- It’s given that customers of a Service Provider will have overlapping IP addressing in their VPNs, e.g. you will have more than two customers who use the 10.0.0.0/8 network. The RD is how you tell them apart. If you have customer “A” with RD “A” and customer “B” with RD “B” the routes “A:10.0.0.0/8” and “B:10.0.0.0/8” become unique. This is all the RD does.
What is an RD? An RD is a 64 bit value that is attached to the customer’s IPv4 address, to make it a Unique 96 bit address called VPNv4. These addresses are ONLY exchanged between the PE routers.
Once the PE router attaches the RD to the CE routes, it then sends the VPNv4 address/es to the other PE router/s. The receiving PE router strips the RD from the VPNv4 prefix, and it s left with an IPv4 address.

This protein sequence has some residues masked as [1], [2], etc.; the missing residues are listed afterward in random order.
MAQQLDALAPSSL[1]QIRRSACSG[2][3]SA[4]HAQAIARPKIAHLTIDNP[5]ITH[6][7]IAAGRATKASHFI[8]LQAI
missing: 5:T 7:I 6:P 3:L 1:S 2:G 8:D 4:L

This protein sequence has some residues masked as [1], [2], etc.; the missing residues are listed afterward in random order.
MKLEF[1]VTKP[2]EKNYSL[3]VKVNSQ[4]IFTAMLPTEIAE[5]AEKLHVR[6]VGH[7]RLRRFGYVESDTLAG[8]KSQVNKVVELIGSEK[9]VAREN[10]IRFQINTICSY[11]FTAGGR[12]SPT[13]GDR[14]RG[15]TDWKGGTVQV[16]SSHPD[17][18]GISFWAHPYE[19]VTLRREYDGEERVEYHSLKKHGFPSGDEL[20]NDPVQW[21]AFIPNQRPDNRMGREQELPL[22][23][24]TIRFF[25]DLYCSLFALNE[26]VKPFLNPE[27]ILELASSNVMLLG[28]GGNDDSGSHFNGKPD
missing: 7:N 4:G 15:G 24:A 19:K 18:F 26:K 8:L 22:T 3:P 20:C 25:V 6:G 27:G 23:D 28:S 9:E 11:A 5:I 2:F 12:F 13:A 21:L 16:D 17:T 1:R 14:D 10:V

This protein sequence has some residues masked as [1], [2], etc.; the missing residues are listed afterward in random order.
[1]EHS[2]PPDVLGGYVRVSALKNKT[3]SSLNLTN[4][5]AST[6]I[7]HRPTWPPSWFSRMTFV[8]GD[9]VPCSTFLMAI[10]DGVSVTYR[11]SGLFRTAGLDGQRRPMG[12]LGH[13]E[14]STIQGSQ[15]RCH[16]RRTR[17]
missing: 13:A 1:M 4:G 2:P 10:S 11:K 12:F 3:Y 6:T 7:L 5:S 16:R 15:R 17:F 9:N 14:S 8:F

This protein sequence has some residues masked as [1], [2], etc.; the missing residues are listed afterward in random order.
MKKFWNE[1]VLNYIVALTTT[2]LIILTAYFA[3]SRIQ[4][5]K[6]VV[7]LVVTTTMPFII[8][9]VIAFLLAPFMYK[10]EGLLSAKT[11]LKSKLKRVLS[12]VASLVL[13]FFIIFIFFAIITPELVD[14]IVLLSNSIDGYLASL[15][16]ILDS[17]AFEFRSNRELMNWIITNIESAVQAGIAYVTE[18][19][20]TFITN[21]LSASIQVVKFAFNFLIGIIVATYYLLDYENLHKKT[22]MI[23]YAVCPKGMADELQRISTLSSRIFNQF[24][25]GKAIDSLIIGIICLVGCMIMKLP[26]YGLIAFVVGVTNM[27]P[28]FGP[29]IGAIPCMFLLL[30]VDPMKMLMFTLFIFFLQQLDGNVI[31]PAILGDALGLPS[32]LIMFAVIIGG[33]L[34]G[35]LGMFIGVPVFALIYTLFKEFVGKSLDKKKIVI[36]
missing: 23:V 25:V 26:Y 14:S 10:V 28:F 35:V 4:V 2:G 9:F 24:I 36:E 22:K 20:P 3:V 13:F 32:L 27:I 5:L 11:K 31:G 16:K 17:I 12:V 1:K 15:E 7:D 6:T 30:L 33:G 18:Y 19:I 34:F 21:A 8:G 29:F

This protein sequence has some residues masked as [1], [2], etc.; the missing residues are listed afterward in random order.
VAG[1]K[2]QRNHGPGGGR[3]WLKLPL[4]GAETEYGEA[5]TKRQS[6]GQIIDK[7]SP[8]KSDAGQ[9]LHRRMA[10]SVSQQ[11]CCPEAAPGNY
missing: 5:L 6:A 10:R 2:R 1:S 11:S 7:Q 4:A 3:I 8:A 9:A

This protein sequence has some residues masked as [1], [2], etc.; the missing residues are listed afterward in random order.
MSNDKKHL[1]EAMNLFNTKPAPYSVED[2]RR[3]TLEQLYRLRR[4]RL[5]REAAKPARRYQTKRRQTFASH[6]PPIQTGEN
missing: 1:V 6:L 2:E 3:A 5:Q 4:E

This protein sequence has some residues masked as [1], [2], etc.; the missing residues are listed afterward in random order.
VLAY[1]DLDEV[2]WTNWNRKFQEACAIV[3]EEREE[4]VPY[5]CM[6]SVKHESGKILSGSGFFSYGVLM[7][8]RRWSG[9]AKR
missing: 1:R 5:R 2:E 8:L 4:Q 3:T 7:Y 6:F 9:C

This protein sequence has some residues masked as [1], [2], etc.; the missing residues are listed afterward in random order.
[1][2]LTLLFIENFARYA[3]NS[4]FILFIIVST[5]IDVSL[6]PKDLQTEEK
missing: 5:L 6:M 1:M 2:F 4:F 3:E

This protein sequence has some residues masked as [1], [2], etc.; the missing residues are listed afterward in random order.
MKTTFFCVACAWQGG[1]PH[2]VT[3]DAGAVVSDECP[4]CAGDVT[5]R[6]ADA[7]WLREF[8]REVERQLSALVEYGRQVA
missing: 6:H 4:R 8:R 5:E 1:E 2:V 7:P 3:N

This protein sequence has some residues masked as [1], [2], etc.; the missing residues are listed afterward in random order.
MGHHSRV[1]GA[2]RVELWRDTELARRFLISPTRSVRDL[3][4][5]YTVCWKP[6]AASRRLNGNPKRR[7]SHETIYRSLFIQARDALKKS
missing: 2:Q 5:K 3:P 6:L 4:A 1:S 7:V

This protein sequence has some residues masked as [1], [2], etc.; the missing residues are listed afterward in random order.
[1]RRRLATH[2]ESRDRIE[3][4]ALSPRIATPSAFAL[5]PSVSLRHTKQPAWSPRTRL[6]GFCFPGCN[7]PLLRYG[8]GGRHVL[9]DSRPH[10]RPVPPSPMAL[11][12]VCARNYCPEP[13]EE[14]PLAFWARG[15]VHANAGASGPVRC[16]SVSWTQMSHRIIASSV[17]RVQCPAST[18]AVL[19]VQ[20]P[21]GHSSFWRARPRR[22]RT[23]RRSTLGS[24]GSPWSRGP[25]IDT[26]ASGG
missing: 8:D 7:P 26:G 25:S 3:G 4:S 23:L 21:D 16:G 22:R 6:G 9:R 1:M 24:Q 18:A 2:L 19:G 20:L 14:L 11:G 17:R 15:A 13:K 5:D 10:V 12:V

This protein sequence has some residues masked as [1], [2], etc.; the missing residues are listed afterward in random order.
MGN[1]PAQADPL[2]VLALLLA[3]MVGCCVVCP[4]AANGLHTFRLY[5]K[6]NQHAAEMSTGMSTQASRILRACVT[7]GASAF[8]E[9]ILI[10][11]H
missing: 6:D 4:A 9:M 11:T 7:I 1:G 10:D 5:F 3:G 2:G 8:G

- The Route Target tells you which VRF table the route belongs to. You have to separate the two attributes because sometimes you want the same route to belong to multiple VRF tables. This is common in what’s known as “Central Services VPNs”. For example if the Service Provider hosts email for customers, that route to the mail server would have to be in the routing table of multiple customers. This doesn’t break the rule of the route having to be unique though, which is what the RD does.
NOW How does the receiving PE know which VRF does the IP address belong to? The answer is Route-Target .
The Route-target is a BGP extended community that indicates which routes should be exported from a given VRF or imported into a given VRF.